While the use and construction of drystone walls has shrunk worryingly as they demand manual labour both in their construction and afterwards, as modern agricultural machinery cannot be used on the terraces – their value is unquestionable. It appears that the same technique has been used since prehistoric times – and not only in Greece. From the Balkans and other Mediterranean countries to the rice fields of Indonesia and cultivated land in Ethiopia, the craft is widespread.
Among the oldest drystone structures are the so-called “drakospita” (dragon houses) which were used as places of worship or inhabitation by quarry workers, but these belong in the category of monuments. Some drystone agricultural structures on the islands and on Crete have tentatively been dated to Roman times, although more certain methods date the oldest to Venetian times.
“It is not by chance that it is such an age-old technique. That’s why it must be preserved. With the use of drystone walls the abandonment of villages – which is already apparent in many places of Greece – can be averted. If the drystone walls continue to be abandoned, the land will stop producing new growth and that will be an environmental disaster. Additionally they have historic, cultural, archaeological, sociological, architectural, ethnological, agricultural and economic value. In many areas where young people are returning and becoming active in farming the drystone walls are being restored – they are ideal for organic crops. That is why the craft itself must start being taught,” Papaeftychiou states.
Drystone walls are built according to the slope of the ground, the orientation of the slope, and the quality of the soil and rock. Craftsmen take into account the wind, sun and rain.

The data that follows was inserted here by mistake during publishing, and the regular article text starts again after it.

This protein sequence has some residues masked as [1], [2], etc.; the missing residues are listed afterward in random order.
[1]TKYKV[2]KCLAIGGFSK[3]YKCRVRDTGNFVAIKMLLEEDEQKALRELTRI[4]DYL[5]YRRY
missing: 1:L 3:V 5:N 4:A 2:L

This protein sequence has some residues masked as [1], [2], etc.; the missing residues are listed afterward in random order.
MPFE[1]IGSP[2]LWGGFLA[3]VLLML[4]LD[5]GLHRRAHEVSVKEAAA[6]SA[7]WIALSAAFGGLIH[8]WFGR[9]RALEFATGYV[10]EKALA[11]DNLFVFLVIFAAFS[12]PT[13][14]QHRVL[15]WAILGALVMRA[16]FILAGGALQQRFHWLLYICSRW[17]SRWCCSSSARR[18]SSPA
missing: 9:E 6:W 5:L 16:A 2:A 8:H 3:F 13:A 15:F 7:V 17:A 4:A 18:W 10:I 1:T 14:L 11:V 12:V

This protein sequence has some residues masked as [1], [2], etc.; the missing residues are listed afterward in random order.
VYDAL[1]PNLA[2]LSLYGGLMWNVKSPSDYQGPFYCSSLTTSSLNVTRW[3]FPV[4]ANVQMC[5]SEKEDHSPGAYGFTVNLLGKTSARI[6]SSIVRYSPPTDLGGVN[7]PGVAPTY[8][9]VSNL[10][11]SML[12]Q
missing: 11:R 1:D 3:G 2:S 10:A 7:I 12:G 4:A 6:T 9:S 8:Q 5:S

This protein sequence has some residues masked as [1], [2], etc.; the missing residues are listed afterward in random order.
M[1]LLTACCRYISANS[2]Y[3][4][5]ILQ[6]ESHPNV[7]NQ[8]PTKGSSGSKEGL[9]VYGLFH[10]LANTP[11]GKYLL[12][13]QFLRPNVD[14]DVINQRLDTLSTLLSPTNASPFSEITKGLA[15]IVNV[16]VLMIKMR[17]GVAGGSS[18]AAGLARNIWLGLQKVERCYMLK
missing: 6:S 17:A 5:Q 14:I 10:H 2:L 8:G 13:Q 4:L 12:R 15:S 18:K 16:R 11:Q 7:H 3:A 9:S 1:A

“If someone was to watch us while we are building, I wouldn’t need to say anything. They would understand immediately why the drystone technique is so wise,” says Tolis Nakos, a third generation stonemason from Epirus, and one of the few young people carrying on the craft their grandfathers taught them. “In general terms the logic is to put the larger stones at the bottom, and the smaller ones higher up, but the essence is in the overlapping of the stones. For it to be compact as a body so that if a load is placed on it, it will resist it as a whole.”
What is valuable with drystone techniques, however, is that at the same time the stones can move. This means that if it is damaged in one spot, it won’t bring down the entire structure as with conventional walls, and it will be easy to repair. The tiniest gap dissipates the force,” Tolis Nakos says, concluding, “It is very important that everything can be done with simple tools. And you can make everything from simple separating walls to entire houses. The old craftsmen even made a tunnel. There is a photograph of it in an old cafe in the village of Pyrsogianni in Ioannina.
“Additionally, drystone walls are in perfect harmony with the environment. At my house in Kiato, where I have one, flowers and plants have sprouted on it. In contrast cement is like a blemish on nature.”